XLVI. Kuala Lumpur, Bosnia [EN version]
9,000 kilometers away from Sarajevo, during the War a community of Bosniaks found refuge in the Malaysian capital city. A relationship strengthened by work, faith and the fight against COVID-19
welcome back to BarBalkans, the Italian newsletter whose aim is to give a voice to the Western Balkans’ stories, on the 30th anniversary of the Yugoslav Wars.
It is 11 a.m. on a classic rainy day. But it is very hot.
Some Bosnians meet in a bar downtown and they discuss the issue of the COVID-19 in the country, over a coffee.
Serbia is achieving great results, while Sarajevo has just started the vaccination campaign. The pandemic is scary and the number of cases is rising.
Calmly, they finish their Bosnian coffee, they say goodbye and return to their homes.
In Kuala Lumpur, the capital city of Malaysia.
Why is a group of Bosnians living more than 9 thousand kilometers away from “home”, rooted for decades in a Southeast Asian city?
And why are they discussing the Malaysian government’s decision to help Bosnia and Herzegovina with tens of thousands of doses of the COVID-19 vaccine?
Behind a veil of tragedy and rebirth, there is an extraordinary hidden story.
(Not) so close to homeland
Before the beginning of the Nineties - when our story actually starts - there was a small but tight-knit community of Bosnians in Malaysia.
They were technicians and engineers sent by the Socialist Republic of Bosnia and Herzegovina’s companies to work in Malaysian branches, such as the energy giant Energoinvest.
After Yugoslavia and the Soviet Union’s rupture, Marshal Josip “Tito" Broz kick-started the Non-Aligned Movement and tried to use its connections for the economic development of the Federation.
Southeast Asian doors were opened to Yugoslav State-owned enterprises, from Indonesia in the Sixties to Malaysia in the Seventies.
For Bosnians, there was not only an economic incentive, but also a religious factor to consider.
In Malaysia, Islam was and still is the State religion: it was an hospitable habitat for Bosniaks, the Slavic ethnic group of Islamic faith. To be precise, both Bosniaks and the majority of Malaysians believe in Sunni Islam.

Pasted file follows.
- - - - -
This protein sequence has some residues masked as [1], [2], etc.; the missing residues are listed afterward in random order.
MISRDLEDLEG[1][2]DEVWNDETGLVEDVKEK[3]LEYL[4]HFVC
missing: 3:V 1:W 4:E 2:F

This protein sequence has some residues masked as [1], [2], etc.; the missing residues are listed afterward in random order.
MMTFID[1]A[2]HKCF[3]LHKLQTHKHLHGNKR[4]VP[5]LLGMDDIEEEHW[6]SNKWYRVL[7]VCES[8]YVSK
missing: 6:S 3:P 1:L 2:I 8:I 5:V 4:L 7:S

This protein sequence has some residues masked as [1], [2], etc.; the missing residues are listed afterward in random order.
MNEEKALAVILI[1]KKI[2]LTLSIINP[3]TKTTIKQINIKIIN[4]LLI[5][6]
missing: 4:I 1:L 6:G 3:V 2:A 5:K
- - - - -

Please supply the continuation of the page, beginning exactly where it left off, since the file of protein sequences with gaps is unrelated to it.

This is why the opening of economic relations between the two countries also stimulated a cultural exchange between Sarajevo and Kuala Lumpur.
The Bosnian community in Malaysia was enriched with students and professors at the International Islamic University Malaysia (IIUM), thanks to many scholarships in Economics, Islamic Sciences and Social Sciences.
The goal was to integrate these disciplines. Double degrees and courses offered in English and Arabic then broadened the academic offer.
A few months before the start of the Yugoslav Wars, Kuala Lumpur was a second homeland for dozens of Bosniaks.
Few months later, the ethnic cleansing carried out by the Serbian President, Slobodan Milošević, forced hundreds of other Bosnian Muslims to find refuge in that new home, on the other side of the world.
Community of refugees
Between 1992 and 1995, the visa-free departure point for Malaysia - via Croatia - was an option considered by many Bosniak families.
They found a government ready to welcome them, a great defender of the persecuted Europeans’ rights.
In particular, the Prime Minister, Mahathir Mohamad. He totally embraced the Bosnian cause, taking tough positions during the War.
He recalled everything in his autobiography, where he vehemently dwelt on the «great upset» caused by the genocide in Bosnia:
«What the Serbs did was unimaginably cruel, but what the Europeans did was equally appalling and their inconsistency was shameful. If a dog gets stuck in a drain, they spend time and money to rescue it. Yet they refused to help innocent people who were being killed».
The Bosnian refugees who managed to reach Kuala Lumpur were hosted in the southern district of Serdang. Another group, in the nearby Kajang area. A third group settled in the Malaysian State of Sarawak, on the island of Borneo.
Especially in the capital city, Bosnian Muslims began to rebuild their community, with all its social and cultural characteristics: Serdang became the center of cultural events and of Bosniak religious holidays in Malaysia.
The children attended Malaysian schools, integrating into the new society. At the same time, they kept alive the memory of the Bosnian language, history and culture, thanks to a school opened within the community.
In May 1994, the Malaysian daily New Straits Times featured on its front page Bosniaks gathered in Serdang to celebrate the Muslim holiday of Eid al-Adha.